Businesses adopting ERP platforms can avoid this mess by researching average project costs and creating detailed implementation plans that cover everything from system design to employee training. This way, stakeholders and their C-level supporters can have an accurate, clear picture of the road ahead and set aside the right amount, as opposed to the figure that feels good.

Pick an experienced partner
ERP solution providers offer all sorts of proprietary platforms stuffed with flashy, seemingly essential product features. This state of affairs can create problems during the system evaluation phase, as project team members get overly invested in software demonstrations and push for vendors based solely on what unfolded on the screen before them. This is not the ideal methodology for selecting an implementation partner.

Instead, project teams should sit down and develop a list of must-have platform features that correlate to larger business goals, Manufacturing Business Technology reported. This pragmatic approach will lend those on the ERP evaluation group clarity and help them see past the gimmicks that fill most product demos. In addition to finding vendors that offer the right ERP components, adopters must also focus on working with partners that have demonstrable industry experience. Simply selecting good software is not enough. Project teams must pinpoint vendors that can integrate their solutions into industry-specific production environments.

Design something that works
When it comes down to designing an effective system, project teams tend to focus on larger backend components that power mission-critical ERP processes. These fixtures are, of course, immensely important but it is often better to take a more holistic approach to product design so as to roll out a system that not only possess great computational power but also works within the context of the business, according to ERP Software Blog.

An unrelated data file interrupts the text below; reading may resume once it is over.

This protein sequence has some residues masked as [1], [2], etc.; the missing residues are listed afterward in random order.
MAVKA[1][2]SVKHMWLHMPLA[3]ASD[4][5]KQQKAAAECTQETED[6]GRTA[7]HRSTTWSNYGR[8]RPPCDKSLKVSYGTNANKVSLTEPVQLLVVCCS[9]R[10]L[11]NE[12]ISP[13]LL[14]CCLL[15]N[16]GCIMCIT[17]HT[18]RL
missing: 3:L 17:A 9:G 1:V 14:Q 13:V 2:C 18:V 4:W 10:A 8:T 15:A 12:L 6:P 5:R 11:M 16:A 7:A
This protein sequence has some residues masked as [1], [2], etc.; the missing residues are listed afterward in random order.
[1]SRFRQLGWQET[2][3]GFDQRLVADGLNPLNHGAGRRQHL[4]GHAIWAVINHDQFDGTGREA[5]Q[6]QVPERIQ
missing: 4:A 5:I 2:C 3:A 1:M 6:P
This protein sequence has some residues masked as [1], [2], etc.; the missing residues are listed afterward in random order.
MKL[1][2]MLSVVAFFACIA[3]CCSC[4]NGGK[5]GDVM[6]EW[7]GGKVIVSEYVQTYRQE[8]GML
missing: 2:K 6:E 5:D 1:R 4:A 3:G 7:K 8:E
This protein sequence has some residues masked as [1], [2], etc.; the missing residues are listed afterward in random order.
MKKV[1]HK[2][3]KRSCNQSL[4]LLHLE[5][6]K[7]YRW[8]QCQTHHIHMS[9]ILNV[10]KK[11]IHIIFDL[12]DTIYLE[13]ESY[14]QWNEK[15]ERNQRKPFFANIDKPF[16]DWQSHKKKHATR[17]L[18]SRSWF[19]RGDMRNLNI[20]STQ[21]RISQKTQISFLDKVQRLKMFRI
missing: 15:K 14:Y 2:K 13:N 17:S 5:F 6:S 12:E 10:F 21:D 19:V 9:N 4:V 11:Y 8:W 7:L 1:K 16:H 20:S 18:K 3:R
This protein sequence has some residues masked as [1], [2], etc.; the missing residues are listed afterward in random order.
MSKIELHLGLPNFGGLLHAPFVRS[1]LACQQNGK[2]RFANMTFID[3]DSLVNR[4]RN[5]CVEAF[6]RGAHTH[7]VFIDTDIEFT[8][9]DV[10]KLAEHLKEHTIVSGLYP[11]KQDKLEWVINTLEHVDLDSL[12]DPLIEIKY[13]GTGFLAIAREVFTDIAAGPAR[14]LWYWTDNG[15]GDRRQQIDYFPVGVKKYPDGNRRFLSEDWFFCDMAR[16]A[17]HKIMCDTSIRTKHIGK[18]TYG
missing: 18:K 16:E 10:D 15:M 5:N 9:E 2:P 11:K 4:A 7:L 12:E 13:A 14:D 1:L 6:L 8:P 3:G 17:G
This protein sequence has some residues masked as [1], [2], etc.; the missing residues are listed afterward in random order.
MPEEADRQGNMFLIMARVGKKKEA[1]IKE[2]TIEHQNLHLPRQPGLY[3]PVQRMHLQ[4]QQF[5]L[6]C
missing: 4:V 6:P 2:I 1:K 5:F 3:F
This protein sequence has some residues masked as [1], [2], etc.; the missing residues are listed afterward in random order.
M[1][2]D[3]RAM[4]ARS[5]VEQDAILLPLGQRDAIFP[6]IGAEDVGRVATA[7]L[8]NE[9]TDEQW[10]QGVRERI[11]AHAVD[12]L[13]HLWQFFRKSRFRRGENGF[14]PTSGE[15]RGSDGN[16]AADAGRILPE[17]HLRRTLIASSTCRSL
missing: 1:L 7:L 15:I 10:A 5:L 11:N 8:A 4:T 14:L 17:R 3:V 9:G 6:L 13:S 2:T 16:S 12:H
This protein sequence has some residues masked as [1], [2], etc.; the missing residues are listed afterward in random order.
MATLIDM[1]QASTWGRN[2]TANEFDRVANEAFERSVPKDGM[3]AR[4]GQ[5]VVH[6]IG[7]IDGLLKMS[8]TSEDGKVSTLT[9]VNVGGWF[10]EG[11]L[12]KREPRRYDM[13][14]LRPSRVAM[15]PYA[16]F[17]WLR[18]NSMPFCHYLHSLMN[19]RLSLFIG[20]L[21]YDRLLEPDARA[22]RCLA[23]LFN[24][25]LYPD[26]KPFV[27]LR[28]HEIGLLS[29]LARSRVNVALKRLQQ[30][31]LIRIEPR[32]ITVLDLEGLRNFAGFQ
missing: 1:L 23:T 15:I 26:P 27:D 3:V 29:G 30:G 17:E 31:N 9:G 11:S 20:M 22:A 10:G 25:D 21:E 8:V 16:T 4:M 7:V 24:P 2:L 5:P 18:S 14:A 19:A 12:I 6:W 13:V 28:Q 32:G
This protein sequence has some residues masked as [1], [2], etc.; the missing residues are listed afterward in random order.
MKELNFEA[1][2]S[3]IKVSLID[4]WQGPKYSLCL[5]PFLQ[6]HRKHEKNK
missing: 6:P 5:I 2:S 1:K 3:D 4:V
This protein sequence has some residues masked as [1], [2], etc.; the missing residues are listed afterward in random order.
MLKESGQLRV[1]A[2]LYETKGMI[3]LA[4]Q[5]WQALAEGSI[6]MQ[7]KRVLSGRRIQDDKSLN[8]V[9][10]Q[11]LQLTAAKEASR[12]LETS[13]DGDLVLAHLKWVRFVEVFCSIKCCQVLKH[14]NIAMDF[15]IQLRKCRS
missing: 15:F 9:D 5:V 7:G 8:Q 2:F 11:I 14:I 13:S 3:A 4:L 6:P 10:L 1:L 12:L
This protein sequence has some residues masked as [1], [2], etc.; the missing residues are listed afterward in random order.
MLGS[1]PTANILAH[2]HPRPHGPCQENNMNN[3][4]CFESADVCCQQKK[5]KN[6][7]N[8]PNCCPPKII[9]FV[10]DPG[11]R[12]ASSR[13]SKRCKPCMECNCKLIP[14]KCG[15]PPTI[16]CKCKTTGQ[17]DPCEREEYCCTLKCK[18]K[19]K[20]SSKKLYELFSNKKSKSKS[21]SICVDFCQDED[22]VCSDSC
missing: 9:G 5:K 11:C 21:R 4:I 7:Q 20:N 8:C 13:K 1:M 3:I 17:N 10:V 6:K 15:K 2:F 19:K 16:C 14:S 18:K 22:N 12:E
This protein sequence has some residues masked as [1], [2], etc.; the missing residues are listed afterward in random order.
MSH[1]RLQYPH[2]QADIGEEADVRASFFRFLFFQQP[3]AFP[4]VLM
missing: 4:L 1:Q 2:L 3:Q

In addition to pinpointing critical components and linking them to overarching business targets, project teams should spend considerable time contemplating usability concerns. Can employees easily incorporate system usage into their work days? Will the ERP data entry process bolster productivity or hinder it? These are incredibly important factors. Additionally, technical experts from the information technology department must evaluate the system and its infrastructure to ensure it integrates well with the existing company network. Operational leaders should conduct similarly intense functional reviews to understand how the ERP might affect production workflows.

Using this approach, project teams can work with vendors to create ERP platforms that suit the business and function flawlessly.

ERP implementation comes with considerable risks. However, businesses can mitigate these dangers by embracing pragmatic solution planning and design processes like the ones mentioned above. 

Is your organization prepared to embark on the ERP implementation journey and in need of a trusted software provider? Connect with Accent Software. As a Microsoft business solutions partner, we offer the Dynamics NAV/ERP platform, an ideal choice for enterprises of all sizes. Contact us today to earn more about our software and service offerings